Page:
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By Andrea Papagianis

Whooping cough diagnoses across California are on the rise and have far surpassed last year’s reported cases, causing the state public health officials to label the upsurge an epidemic.

Whooping cough is a highly contagious respiratory infection that typically starts with cold-like symptoms and develops into severe coughing. The virus usually lasts between one and six weeks and peaks every three to five years. The last uptick occurred in California in 2010.

As of Tuesday, June 10, nearly 3,500 cases of whooping cough, also known as pertussis, had been reported to the California Department of Public Health this year, compared to 2,530 cases reported in 2013. Of those reported, 119 patients have been hospitalized with 77 percent being under the age of 4 months. Two deaths, one of a 2-month-old who was 5 weeks at the time of diagnosis, have been reported.

A majority of cases, some 2,912 or 84 percent of whooping cough diagnoses, have occurred in infants and children under the age of 18. Of those, 2,090 pediatric cases were children between 7 and 16 years old, according to a CDPH report.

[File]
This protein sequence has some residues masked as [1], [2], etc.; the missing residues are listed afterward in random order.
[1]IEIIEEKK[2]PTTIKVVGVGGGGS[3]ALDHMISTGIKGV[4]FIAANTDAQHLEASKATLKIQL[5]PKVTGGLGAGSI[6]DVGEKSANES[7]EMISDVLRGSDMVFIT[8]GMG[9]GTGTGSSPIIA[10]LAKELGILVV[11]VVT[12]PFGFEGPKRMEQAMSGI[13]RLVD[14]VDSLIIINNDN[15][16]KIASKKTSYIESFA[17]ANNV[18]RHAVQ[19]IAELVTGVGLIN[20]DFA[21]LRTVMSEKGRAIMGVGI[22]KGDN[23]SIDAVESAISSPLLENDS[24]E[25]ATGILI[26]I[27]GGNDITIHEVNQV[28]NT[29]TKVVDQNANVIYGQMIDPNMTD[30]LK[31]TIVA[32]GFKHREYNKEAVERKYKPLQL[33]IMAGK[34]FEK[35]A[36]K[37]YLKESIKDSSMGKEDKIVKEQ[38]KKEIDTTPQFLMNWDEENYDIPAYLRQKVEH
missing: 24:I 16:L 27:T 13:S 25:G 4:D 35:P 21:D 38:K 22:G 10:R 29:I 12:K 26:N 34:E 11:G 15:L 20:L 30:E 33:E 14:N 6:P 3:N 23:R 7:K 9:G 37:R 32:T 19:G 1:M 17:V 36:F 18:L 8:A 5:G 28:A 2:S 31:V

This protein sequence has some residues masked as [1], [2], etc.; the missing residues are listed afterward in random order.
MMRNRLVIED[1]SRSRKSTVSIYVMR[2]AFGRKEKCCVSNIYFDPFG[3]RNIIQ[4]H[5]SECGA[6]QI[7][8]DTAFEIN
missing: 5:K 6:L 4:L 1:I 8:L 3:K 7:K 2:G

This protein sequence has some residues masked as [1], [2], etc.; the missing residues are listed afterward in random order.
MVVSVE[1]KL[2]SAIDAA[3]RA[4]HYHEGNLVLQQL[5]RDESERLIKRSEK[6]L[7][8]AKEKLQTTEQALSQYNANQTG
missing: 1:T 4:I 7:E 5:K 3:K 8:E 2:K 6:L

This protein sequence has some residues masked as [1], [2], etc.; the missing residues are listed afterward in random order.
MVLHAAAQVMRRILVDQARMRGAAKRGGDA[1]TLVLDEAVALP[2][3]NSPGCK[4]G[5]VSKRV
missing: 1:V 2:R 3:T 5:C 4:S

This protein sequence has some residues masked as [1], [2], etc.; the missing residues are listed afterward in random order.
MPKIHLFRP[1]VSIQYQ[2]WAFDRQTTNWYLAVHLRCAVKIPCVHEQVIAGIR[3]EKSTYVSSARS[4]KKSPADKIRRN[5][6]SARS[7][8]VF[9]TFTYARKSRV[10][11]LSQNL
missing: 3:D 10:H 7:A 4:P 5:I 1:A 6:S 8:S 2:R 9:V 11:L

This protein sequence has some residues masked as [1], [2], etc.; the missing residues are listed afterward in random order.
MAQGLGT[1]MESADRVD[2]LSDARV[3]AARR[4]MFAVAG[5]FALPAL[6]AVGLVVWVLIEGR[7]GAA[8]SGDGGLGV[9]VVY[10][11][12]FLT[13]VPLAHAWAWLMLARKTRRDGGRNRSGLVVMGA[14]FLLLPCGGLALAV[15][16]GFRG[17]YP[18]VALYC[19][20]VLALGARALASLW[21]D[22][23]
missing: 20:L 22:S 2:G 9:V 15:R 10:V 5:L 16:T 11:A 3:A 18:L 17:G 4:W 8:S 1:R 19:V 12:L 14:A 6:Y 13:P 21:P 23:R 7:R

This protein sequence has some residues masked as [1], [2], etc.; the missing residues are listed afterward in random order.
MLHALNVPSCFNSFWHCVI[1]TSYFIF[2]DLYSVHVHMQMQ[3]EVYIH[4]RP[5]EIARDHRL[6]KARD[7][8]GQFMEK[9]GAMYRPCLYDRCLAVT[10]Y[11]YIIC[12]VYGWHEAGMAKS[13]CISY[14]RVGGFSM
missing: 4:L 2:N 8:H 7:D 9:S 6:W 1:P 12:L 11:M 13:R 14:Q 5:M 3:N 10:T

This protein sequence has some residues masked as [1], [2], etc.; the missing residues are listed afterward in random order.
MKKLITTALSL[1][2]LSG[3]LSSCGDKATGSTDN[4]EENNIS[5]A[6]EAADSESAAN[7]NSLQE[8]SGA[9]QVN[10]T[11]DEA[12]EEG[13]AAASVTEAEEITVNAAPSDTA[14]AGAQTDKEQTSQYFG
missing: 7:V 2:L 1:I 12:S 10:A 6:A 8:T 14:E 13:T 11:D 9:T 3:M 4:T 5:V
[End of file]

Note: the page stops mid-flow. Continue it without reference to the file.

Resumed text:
“Preventing severe disease and death in infants is our highest priority,” said Ron Chapman, CDPH director and state health officer, in a press release. “We urge all pregnant women to get vaccinated.”

Public health officials statewide are encouraging parents to vaccinate their infants as soon as possible. The first pertussis vaccine can be given as early as six weeks. Pregnant women are also advised to get vaccinated during their third trimester in order to protect their young infants.

Orange County Public Health officials are also urging children, adolescents and adults to consider vaccinations and have been working with the Capistrano Unified School District to educated parents and students on the infection’s rise.

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Sean Robb contributed to this report.

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